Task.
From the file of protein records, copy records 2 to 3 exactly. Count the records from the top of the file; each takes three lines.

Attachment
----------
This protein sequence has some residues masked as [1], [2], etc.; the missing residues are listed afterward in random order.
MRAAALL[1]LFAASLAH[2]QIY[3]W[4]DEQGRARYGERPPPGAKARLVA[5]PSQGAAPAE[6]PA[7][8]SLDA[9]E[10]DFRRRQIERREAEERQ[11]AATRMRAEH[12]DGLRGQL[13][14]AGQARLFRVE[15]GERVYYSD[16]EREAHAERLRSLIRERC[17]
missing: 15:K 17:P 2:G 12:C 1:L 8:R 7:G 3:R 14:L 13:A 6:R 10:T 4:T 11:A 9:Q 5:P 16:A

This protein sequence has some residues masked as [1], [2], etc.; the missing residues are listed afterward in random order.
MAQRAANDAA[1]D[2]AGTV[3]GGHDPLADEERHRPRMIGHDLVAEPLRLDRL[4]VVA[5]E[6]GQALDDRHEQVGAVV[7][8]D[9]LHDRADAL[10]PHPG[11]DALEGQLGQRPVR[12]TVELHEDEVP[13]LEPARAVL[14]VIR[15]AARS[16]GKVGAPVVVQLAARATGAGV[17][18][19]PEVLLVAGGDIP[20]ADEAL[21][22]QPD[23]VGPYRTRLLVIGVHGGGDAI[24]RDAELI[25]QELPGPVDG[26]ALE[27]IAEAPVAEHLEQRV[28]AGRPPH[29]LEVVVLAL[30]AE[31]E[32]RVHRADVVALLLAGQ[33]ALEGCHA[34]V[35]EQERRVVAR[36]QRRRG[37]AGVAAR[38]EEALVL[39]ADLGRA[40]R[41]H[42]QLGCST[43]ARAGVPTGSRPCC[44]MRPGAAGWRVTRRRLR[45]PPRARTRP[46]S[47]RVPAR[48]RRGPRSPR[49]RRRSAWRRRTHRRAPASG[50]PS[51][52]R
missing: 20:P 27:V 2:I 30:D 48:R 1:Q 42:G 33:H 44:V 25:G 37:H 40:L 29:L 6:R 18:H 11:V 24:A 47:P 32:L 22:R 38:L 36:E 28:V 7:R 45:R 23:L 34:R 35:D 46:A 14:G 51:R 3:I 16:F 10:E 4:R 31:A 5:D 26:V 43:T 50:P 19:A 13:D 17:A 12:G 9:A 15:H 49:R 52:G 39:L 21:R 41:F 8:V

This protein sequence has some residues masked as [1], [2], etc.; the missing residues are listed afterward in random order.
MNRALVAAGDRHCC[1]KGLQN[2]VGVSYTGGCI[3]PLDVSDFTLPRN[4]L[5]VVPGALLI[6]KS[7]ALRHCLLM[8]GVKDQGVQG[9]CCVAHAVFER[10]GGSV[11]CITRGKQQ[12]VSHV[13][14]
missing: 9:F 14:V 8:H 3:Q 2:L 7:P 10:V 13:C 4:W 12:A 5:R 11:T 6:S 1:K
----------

This protein sequence has some residues masked as [1], [2], etc.; the missing residues are listed afterward in random order.
MAQRAANDAA[1]D[2]AGTV[3]GGHDPLADEERHRPRMIGHDLVAEPLRLDRL[4]VVA[5]E[6]GQALDDRHEQVGAVV[7][8]D[9]LHDRADAL[10]PHPG[11]DALEGQLGQRPVR[12]TVELHEDEVP[13]LEPARAVL[14]VIR[15]AARS[16]GKVGAPVVVQLAARATGAGV[17][18][19]PEVLLVAGGDIP[20]ADEAL[21][22]QPD[23]VGPYRTRLLVIGVHGGGDAI[24]RDAELI[25]QELPGPVDG[26]ALE[27]IAEAPVAEHLEQRV[28]AGRPPH[29]LEVVVLAL[30]AE[31]E[32]RVHRADVVALLLAGQ[33]ALEGCHA[34]V[35]EQERRVVAR[36]QRRRG[37]AGVAAR[38]EEALVL[39]ADLGRA[40]R[41]H[42]QLGCST[43]ARAGVPTGSRPCC[44]MRPGAAGWRVTRRRLR[45]PPRARTRP[46]S[47]RVPAR[48]RRGPRSPR[49]RRRSAWRRRTHRRAPASG[50]PS[51][52]R
missing: 20:P 27:V 2:I 30:D 48:R 1:Q 42:G 33:H 44:V 25:G 37:H 40:L 29:L 6:R 18:H 11:V 24:A 47:P 32:L 22:R 38:L 36:E 28:V 7:R 45:R 23:L 34:R 35:D 46:A 14:G 51:R 3:I 16:F 10:E 4:R 31:A 5:D 26:V 43:T 50:P 19:A 13:D 17:A 12:G 9:A 15:H 49:R 52:G 39:L 21:R 41:F 8:V

This protein sequence has some residues masked as [1], [2], etc.; the missing residues are listed afterward in random order.
MNRALVAAGDRHCC[1]KGLQN[2]VGVSYTGGCI[3]PLDVSDFTLPRN[4]L[5]VVPGALLI[6]KS[7]ALRHCLLM[8]GVKDQGVQG[9]CCVAHAVFER[10]GGSV[11]CITRGKQQ[12]VSHV[13][14]
missing: 9:F 14:V 8:H 3:Q 2:L 7:P 10:V 13:C 4:W 12:A 5:R 11:T 6:S 1:K